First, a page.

The Trump administration formally asked the Supreme Court late Thursday to hear its appeal of a lower court’s decision blocking the Trump administration from ending the Obama-era Deferred Action for Childhood Arrivals (DACA) program.
In a court filing obtained by The Hill, the Justice Department followed through on a promise earlier this week to ask for the Supreme Court to make a "rare" move to bypass the 9th Circuit Court and rule on the legality of the decision before the court's term ends in June.
DOJ attorneys argued in the 33-page appeal that waiting for the 9th Circuit Court of Appeals to hear the case and issue a ruling would take months, even if the case was on an expedited review. And doing so, they said would “require the government to retain in place a discretionary policy that sanctions the ongoing violation of federal law by more than half a million people.”
“Even if the losing party were to seek certiorari immediately following the 9th Circuit’s decision, this court would not be able to review the decision in the ordinary course until next Term at the earliest,” the attorneys wrote.
The appeal comes a week after a federal district court judge in San Francisco said the Obama-era program must remain in place and the Department of Homeland Security (DHS) must continue to accept renewal applications from immigrants currently in the program.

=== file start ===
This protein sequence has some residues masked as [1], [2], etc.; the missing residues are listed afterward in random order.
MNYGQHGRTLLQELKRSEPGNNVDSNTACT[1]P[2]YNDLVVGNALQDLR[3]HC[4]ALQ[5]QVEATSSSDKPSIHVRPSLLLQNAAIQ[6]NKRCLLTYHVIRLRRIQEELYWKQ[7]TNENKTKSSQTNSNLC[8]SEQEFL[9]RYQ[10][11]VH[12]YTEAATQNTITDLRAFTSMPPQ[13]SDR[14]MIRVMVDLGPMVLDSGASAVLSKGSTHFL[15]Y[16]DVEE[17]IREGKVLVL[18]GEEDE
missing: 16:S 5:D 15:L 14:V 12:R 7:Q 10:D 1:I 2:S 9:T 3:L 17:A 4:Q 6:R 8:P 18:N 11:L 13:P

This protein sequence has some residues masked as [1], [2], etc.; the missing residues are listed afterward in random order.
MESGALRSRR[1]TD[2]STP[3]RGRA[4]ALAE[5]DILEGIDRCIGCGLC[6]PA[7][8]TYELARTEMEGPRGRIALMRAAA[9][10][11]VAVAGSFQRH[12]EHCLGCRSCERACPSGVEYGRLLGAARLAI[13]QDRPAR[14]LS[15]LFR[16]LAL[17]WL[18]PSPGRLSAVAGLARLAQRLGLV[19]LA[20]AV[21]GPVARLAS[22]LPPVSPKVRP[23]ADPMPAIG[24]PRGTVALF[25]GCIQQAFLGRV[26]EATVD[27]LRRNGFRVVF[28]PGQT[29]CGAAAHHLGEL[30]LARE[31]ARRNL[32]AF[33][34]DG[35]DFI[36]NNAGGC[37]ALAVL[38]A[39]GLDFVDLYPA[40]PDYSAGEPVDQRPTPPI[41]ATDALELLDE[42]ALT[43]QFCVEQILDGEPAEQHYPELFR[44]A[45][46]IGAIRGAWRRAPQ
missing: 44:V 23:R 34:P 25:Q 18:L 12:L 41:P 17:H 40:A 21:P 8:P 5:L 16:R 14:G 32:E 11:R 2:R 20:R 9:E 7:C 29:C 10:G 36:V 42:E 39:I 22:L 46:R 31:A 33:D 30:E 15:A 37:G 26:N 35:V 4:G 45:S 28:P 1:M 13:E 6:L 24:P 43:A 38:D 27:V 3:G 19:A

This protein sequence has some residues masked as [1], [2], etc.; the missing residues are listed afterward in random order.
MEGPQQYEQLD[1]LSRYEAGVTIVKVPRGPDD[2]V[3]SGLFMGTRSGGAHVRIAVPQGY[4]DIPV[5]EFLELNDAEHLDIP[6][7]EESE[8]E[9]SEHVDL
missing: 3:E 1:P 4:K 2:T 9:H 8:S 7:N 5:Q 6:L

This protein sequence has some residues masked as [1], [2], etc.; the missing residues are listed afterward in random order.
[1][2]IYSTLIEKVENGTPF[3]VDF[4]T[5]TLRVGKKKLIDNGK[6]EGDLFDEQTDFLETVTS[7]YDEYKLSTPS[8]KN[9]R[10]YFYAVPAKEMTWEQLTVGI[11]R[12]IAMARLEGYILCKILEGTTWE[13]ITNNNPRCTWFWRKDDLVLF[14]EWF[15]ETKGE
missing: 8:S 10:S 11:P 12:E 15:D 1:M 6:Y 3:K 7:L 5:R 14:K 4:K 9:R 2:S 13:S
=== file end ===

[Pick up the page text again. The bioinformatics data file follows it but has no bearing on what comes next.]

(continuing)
DOJ argued that former acting Secretary Elaine DukeElaine Costanzo DukeBiden picks first Latino to lead Homeland Security Appeals court sides with Trump over drawdown of immigrant protections Trump mulled selling Puerto Rico, former aide says MORE’s September decision to rescind the DACA program was a “policy enforcement” decision that’s within the powers of a federal agency and can’t be reviewed under the Administrative Procedure Act (APA).
“Even if DHS’s prospective denial of deferred action were reviewable, the individual respondents could not obtain such review unless and until a final order of removal were entered against them,” they wrote.
“And even if it were reviewable now under the APA, the decision to rescind the DACA policy was not arbitrary and capricious. The Acting Secretary opted to wind down DACA after reasonably concluding that the policy was likely to be struck down by courts and indeed was unlawful.”
California Attorney General Xavier BecerraXavier BecerraThe Hill's Morning Report - Biden to make voting rights play in Atlanta Democrats eager to fill power vacuum after Pelosi exit Overnight Health Care — Insurance will soon cover COVID-19 tests MORE, who brought the lawsuit with the University of California and attorneys general from Maine, Maryland and Minnesota challenging the Trump administration’s decision to repeal the program, said earlier this week that he’s confident the injunction will be upheld.
“I am confident the appellate courts will see the logic and justice behind the district court’s issuance of the preliminary injunction against the termination of the DACA program,” he said in a statement.
In 2016, a shorthanded Supreme Court issued a 4-4 ruling in a case challenging former President Obama's immigration policies. The decision left in place a 5th Circuit Court ruling preventing the Obama administration from expanding DACA and blocking the Deferred Action for Parents of Americans and Lawful Permanent Residents.
The program would have allowed immigrants who are parents of U.S. citizens or lawful permanent residents to remain in the U.S. for three years and apply for work permits.
DOJ cited the court’s previous ruling in urging the court to hear its appeal.
Updated at 9:05 p.m.